January 9th, 2012 by Robert Franklin, Esq.
A Nebraska judge has declared unconsitutional two state laws because they fail to require the state to notify non-custodial parents when their children are taken into foster care. Here is an article on the case (Omaha World Herald, 6/13/11).
Back in 2003, Micheal Eggleston had a brief affair with a woman. They split up, but she soon informed him she was pregnant and he was the father. Paternity testing proved he was and an order was issued for him to pay child support.
He was ordered to pay child support. But, according to Eggleston, the girl’s mother didn’t want him around, and had “sworn up and down that I would never see” the child.
A judge backed up Eggleston’s version, noting that the woman gave him only a post office box address and that she sent him two letters that constituted “a complete rejection” of Eggleston’s request to become a part of the child’s life.
So Eggleston got on with his life. He married another woman who had two children whom Eggleston moved to adopt. But unknown to him, the woman who’d cut him out of his daughter’s life turned out to be emotionally unstable and a poor mother. She tried suicide once in April, 2005. Nebraska’s child welfare agency, the Department of Health Human Services, did nothing in that case to protect Eggleston’s daughter, but when Mom tried suicide again in September of the same year, caseworkers took the girl into foster care.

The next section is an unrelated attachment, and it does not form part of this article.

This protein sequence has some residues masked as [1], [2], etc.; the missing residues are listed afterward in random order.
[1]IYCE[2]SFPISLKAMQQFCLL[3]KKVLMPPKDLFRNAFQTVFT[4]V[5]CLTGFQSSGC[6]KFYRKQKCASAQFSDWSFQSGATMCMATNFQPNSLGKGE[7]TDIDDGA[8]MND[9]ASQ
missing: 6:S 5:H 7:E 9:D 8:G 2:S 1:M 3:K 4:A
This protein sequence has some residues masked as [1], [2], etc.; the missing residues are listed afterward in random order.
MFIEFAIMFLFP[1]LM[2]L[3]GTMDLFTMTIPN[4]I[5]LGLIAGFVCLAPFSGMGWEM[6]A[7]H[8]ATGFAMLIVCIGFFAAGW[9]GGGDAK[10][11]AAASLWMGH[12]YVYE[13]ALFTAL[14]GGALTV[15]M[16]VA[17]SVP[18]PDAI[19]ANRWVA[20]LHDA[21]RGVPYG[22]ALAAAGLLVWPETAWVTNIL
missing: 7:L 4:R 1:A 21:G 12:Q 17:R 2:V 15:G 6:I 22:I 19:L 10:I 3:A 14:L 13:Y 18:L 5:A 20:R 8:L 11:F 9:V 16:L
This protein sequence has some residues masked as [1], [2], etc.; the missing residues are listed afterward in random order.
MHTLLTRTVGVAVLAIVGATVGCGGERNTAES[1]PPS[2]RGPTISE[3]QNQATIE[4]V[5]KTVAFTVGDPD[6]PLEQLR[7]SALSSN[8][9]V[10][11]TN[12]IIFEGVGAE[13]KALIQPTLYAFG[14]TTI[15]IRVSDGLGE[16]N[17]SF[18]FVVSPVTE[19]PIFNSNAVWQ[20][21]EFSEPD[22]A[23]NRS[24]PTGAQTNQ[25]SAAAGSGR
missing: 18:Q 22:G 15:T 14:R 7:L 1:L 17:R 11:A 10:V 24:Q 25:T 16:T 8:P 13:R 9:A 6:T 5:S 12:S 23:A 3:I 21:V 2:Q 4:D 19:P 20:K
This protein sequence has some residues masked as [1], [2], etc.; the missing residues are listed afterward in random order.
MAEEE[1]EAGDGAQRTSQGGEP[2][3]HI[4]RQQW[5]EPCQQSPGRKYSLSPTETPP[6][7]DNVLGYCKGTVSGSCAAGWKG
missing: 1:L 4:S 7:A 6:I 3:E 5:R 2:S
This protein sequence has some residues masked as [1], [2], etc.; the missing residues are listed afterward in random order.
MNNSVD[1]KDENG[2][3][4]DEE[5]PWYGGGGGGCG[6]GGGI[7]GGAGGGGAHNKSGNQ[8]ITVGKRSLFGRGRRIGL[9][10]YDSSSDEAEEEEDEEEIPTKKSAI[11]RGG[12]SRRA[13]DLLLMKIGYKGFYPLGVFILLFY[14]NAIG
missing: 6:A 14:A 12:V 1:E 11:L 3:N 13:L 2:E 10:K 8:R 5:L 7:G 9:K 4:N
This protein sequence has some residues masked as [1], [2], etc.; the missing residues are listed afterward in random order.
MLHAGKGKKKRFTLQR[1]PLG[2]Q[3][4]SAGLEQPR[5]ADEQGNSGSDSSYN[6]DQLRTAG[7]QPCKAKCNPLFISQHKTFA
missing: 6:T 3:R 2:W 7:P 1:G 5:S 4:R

It should come as no surprise to readers of this blog that, when DHHS took the girl, it kept Eggleston completely in the dark. Indeed, from September to May of 2006, its sole intention was to place his daughter temporarily with her maternal grandmother with an eye toward returning her to her suicidal mother. In exact accord with the findings of the Urban Institute’s study entitled “What About the Dads?”, Nebraska DHHS ignored Micheal Eggleston completely.
More exactly still, it did so despite the fact that it had ready access to his identity and whereabouts. That’s because he’d been paying child support for his daughter to the state agency that receives and disburses same. That too is one of the major findings of the Urban Institute Study. According to it, state child welfare agencies routinely refuse to check child support records to locate non-custodial fathers of children being taken from their mothers.